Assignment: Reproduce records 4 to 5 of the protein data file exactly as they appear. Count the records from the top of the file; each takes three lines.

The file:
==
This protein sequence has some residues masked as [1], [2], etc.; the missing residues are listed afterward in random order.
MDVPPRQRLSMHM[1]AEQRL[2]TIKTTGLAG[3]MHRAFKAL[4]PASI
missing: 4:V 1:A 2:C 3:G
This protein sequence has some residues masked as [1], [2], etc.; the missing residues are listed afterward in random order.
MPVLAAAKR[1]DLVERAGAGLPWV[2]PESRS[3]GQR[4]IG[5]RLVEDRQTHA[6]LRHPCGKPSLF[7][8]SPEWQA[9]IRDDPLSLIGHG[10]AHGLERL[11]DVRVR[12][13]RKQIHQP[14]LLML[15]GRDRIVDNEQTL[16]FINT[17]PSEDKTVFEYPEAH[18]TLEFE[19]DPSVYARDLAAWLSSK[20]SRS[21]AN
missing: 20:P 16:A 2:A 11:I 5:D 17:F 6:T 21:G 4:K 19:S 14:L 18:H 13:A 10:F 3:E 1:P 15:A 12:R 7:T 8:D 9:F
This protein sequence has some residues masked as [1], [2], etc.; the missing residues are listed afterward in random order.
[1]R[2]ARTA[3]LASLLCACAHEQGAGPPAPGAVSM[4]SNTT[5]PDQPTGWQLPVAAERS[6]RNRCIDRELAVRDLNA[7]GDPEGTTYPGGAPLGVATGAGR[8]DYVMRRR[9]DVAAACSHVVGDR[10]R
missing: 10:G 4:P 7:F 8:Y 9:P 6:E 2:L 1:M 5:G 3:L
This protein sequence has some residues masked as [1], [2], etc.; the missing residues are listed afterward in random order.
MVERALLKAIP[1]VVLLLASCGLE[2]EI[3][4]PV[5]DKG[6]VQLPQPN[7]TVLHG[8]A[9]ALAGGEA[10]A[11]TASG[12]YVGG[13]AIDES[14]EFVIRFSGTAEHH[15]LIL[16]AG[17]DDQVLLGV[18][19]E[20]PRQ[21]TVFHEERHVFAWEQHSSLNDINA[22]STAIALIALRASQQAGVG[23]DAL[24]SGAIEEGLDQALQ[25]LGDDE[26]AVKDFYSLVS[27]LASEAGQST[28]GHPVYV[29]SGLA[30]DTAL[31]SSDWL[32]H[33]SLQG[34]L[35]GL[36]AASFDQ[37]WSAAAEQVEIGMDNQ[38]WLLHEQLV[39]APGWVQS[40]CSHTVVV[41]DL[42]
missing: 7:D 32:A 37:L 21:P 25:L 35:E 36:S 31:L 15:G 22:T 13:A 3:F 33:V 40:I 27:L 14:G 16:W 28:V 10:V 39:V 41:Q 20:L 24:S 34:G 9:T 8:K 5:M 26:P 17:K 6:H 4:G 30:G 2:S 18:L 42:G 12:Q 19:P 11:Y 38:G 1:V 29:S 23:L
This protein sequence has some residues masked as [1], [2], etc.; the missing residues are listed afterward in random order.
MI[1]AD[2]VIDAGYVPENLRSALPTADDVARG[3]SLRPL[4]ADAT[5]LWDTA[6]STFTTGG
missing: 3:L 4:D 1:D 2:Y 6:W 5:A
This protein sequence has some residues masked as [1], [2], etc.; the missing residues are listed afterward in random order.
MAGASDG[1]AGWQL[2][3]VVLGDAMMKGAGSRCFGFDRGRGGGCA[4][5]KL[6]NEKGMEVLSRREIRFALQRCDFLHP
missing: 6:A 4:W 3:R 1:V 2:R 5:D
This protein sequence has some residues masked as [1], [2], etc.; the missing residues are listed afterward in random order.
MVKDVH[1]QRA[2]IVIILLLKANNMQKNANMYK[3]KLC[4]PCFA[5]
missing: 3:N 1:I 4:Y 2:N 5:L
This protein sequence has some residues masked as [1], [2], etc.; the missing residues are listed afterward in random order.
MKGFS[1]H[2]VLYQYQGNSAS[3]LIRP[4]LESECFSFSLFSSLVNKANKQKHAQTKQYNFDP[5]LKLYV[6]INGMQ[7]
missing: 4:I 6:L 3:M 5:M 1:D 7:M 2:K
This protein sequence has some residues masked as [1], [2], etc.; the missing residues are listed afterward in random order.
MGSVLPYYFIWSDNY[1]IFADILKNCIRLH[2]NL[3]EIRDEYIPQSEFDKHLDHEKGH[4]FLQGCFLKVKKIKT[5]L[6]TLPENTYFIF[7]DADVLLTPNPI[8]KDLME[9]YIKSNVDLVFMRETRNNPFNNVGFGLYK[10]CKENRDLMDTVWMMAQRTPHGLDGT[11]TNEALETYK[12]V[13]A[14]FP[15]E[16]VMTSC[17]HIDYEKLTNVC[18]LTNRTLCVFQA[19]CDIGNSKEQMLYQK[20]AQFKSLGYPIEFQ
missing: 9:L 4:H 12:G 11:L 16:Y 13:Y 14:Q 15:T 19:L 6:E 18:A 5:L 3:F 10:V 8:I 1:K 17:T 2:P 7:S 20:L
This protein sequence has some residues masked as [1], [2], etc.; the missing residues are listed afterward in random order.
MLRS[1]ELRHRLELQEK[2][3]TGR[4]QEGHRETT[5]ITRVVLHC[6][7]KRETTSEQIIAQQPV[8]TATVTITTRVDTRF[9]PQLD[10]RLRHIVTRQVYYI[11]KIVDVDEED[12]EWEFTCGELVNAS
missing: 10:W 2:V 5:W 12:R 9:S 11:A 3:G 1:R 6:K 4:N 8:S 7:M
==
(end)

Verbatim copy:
This protein sequence has some residues masked as [1], [2], etc.; the missing residues are listed afterward in random order.
MVERALLKAIP[1]VVLLLASCGLE[2]EI[3][4]PV[5]DKG[6]VQLPQPN[7]TVLHG[8]A[9]ALAGGEA[10]A[11]TASG[12]YVGG[13]AIDES[14]EFVIRFSGTAEHH[15]LIL[16]AG[17]DDQVLLGV[18][19]E[20]PRQ[21]TVFHEERHVFAWEQHSSLNDINA[22]STAIALIALRASQQAGVG[23]DAL[24]SGAIEEGLDQALQ[25]LGDDE[26]AVKDFYSLVS[27]LASEAGQST[28]GHPVYV[29]SGLA[30]DTAL[31]SSDWL[32]H[33]SLQG[34]L[35]GL[36]AASFDQ[37]WSAAAEQVEIGMDNQ[38]WLLHEQLV[39]APGWVQS[40]CSHTVVV[41]DL[42]
missing: 7:D 32:A 37:L 21:P 25:L 35:E 36:S 31:L 15:G 22:T 13:A 3:F 33:V 40:I 27:L 14:G 16:W 28:V 10:V 39:V 41:Q 20:L 24:S 34:G 9:T 8:K 5:M 26:P 17:K 6:H 4:G 30:G 2:S 18:L 42:G 12:Q 19:P 11:Y 38:G 1:V 29:S 23:L
This protein sequence has some residues masked as [1], [2], etc.; the missing residues are listed afterward in random order.
MI[1]AD[2]VIDAGYVPENLRSALPTADDVARG[3]SLRPL[4]ADAT[5]LWDTA[6]STFTTGG
missing: 3:L 4:D 1:D 2:Y 6:W 5:A